In 1987, Zingales et al. demonstrated for the first time the sialic acid trans-glycosylase activity in trypomastigote forms of T. cruzi. When trypomastigotes were incubated with radioactive fetuin, the label was transferred to sialoglycolipids. Sonicated lysates of trypomastigotes catalyzed labeling of endogenous and exogenous glycocon-jugates, the latter belonging to the classes GT, GD and GM. The activity in the trypomastigote forms was 10-20 fold higher than that found in epimastigotes. These experiments unequivocally demonstrated that sialic acid transfer from fetuin to the glycolipid was not mediated by a pool of free sialic acid but occurred directly from one molecule to the other. The enzyme described in epimastigotes and trypomastigotes was not detected in intracellular amastigotes (Briones et al. 1995).

Schenkman et al. (1991) showed that the specific epitope Ssp-3 from the trypomastigote stage, originally defined by the monoclonal antibody 3C9 (Andrews et al. 1987) was sialylated. These acceptors of sialic acid correspond to proteins with a high degree of glycosylation having a broad range of molecular masses, now called mucins which were discussed above.

Pereira's group, responsible for the discovery of neuraminidase activity in T. cruzi (Pereira 1983), isolated and sequenced the neuraminidase gene (TCNA) of T. cruzi (Pereira et al. 1991). Parodi et al. (1992) demonstrated that the activities of neuraminidase and trans-sialidase co-precipitated with the same antibody, and Schenkman et al. (1992) unequivocally showed that both activities belonged to the same enzyme. Finally, when the deduced amino acid sequence from TCNA was compared with the sequence of SAPA there was 84% homology corresponding to 93% of sequence identity in the nucleotide sequence. SAPA (Pollevick et al. 1991) is the "shed acute phase antigen", an immunodominant parasite antigen generating an early humoral response in human acute and congenital infections. That similarity showed that SAPA, neuraminidase and trans-sialidase are associated to the same enzyme protein (cf. Cross & Takle 1993, Colli 1993).

The gene of that enzyme displays important characteristics: (1) at least two perfect copies of the consensus sequence (Asp box) found in bacterial neuraminidases are present (Roggentin et al. 1988): Ser-X-Asp-X-Gly-X-Thr-Trp. Bacteria have four consensus sequences; (2) the carboxi-terminal sequence is made of 44 repeats of 12 amino acids (TCNA) or 14-47 repeats of the same 12 amino acids (SAPA): -Asp-Ser-Ser-Ala-His-[Ser/Gly]-Thr-Pro-Ser-Thr-Pro-[Ala/Val]-; (3) at the carboxi-terminal region, upstream of the repeats there is a sequence common to all members of the family: -Val-Thr-Val-X-Asn-Val-Phe-Leu-Tyr-Asn-Arg- (see below). This sequence written with the one letter symbol: VTVXNV FLY NR is commonly referred to in our laboratory as the FLY sequence; (4) the carboxi-terminal portion contains a sequence of hydrophobic amino acids typical of GPI membrane-anchored proteins with the predicted anchor binding site residing 9-12 amino acids upstream the hydrophobic segment.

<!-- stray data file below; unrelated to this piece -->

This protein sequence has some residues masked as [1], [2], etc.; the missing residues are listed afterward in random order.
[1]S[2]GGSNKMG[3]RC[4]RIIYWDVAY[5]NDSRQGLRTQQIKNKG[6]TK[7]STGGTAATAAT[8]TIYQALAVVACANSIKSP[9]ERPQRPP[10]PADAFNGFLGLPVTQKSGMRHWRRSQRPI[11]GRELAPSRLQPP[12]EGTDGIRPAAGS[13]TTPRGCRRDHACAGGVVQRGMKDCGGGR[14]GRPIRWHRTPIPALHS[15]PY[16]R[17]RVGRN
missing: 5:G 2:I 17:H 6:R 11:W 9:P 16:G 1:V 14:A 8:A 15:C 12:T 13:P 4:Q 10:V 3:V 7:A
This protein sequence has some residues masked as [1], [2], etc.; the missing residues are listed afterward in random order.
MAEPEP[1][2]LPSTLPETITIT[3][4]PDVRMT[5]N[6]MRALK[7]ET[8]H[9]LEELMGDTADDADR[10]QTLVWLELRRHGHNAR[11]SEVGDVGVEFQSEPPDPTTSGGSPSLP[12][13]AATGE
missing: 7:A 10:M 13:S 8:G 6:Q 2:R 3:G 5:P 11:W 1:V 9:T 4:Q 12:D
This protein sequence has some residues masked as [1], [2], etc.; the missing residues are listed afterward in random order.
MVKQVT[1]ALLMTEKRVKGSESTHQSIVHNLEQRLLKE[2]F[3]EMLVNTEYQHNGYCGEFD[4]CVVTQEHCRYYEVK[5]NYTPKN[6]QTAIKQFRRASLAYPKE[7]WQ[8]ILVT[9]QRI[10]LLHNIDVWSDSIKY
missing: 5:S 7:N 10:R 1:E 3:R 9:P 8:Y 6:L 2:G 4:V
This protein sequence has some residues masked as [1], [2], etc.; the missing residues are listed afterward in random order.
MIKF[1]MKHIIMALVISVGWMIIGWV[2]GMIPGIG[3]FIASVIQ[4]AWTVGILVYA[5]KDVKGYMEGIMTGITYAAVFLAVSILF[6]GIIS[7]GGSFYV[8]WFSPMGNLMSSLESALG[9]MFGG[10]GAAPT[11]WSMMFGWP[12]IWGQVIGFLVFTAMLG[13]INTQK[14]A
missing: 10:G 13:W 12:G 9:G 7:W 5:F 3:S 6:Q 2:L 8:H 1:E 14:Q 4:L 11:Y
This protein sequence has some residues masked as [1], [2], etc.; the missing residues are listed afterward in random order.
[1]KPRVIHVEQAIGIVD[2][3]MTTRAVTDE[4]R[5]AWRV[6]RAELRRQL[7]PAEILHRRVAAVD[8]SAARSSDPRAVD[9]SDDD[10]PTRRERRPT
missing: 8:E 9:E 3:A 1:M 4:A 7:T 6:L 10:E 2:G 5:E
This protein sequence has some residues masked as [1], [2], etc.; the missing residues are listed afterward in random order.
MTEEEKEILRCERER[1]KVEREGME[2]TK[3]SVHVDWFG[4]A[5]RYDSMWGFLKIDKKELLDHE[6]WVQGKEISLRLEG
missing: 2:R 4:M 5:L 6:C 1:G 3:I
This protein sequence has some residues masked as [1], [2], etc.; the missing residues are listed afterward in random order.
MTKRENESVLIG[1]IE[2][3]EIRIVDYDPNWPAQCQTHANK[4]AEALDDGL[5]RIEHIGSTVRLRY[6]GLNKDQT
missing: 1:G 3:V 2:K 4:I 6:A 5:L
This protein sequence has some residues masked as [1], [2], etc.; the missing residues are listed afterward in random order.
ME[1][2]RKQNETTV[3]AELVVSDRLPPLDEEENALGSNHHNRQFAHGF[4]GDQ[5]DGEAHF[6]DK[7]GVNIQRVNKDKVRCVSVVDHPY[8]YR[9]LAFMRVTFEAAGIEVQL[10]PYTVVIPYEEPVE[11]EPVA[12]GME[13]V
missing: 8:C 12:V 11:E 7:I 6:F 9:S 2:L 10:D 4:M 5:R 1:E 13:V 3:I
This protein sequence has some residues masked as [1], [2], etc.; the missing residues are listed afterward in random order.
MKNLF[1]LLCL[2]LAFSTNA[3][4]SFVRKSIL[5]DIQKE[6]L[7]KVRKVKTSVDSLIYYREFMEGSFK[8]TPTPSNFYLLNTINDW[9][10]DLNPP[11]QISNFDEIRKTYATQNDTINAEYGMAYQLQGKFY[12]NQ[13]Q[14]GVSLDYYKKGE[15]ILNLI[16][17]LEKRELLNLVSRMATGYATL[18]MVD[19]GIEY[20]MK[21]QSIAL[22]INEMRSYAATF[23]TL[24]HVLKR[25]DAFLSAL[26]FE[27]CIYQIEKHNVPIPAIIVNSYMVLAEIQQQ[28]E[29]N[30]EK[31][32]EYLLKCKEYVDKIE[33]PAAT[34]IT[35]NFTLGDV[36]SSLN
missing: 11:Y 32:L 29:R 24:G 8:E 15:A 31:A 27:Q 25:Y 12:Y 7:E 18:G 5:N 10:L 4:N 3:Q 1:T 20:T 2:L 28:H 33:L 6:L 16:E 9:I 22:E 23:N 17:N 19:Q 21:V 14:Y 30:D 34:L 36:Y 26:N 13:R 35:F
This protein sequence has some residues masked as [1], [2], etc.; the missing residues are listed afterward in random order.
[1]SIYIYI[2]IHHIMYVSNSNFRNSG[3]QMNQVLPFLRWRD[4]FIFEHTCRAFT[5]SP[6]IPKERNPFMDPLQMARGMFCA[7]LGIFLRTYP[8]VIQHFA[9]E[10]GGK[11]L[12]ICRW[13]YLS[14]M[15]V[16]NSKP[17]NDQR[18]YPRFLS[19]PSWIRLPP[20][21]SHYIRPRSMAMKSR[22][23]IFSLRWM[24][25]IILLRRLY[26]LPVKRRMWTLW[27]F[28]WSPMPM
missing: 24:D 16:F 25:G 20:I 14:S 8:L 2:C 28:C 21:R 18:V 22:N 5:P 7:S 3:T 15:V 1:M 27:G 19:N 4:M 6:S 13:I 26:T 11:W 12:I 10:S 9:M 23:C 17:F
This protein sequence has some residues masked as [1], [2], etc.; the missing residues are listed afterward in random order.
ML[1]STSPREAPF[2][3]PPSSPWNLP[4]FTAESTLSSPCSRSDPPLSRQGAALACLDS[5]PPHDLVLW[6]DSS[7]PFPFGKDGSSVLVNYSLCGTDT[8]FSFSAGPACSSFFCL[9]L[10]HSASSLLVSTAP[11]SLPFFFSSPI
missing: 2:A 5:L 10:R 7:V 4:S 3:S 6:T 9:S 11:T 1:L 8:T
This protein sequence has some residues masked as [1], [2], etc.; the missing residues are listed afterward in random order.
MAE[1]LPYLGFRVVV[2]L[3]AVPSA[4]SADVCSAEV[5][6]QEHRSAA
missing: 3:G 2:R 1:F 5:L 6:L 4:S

The discovery of Tc-85 stimulated several groups to search for the coding genes of that family. Immunoadorbing exhaustively anti-trypomastigote serum with epimastigote forms, an approach described by Zingales et al. (1982), was the method employed by these groups to select clones expressing genes coding for proteins compatible with a molecular mass of 85 kDa. Some clones have been fully or partially sequenced: TSA-1 (Fouts et al. 1991); Tt34c1 (Takle & Cross 1991); SA85-1.1, 1.2, 1.3 (Kahn et al. 1991) and pTt21 (Takle et al. 1992). After these first disclosures, other groups mentioned in Table III found genes having high degree of homology with the previously cloned sequences. These sequences show 60-70% sequence identity with TCNA or SAPA and all have the FLY consensus sequence and two non-degenerated Asp boxes. In addition, all have putative glycosylation sites located 9-12 amino acids upstream the hydrophobic sequence at the carboxy terminal end. The members of the Gp-85 family do not show the repeats in tandemcharacteristic of TCNA or SAPA and the proteins do not have neuraminidase activity.

To close the circle it would be necessary to show whether the Tc-85 family, defined to comprise proteins that bind to WGA and are recognized by monoclonal antibody H1A10, belong or not to the multigenic family described above. In fact, two DNA inserts, a genomic DNA fragment and a full-length cDNA encoding the H1A10 epitope were cloned and characterized. The gene was sequenced with an open reading frame of 2.361 base pairs coding for a protein with an expected molecular mass of 84.549 daltons and pI = 5.00. Results showed that both inserts have high sequence identity with all reported members of the Gp85/trans-sialidase gene superfamily. The epitope has been mapped by competition of antibody binding to a Tc-85 recombinant protein with peptides having sequences predicted by the Tc-85 DNA sequence, which contains also putative N-glycosylation sites and carboxy-terminal GPI anchor insertion sites (Giordano et al. 1999). This gene has 82% and 62% sequence identity with SA85-1 (Kahn et al. 1991) and TSA-1 (Fouts et al. 1991), respectively, and contains two non degenerated Asp boxes and the FLY sequence.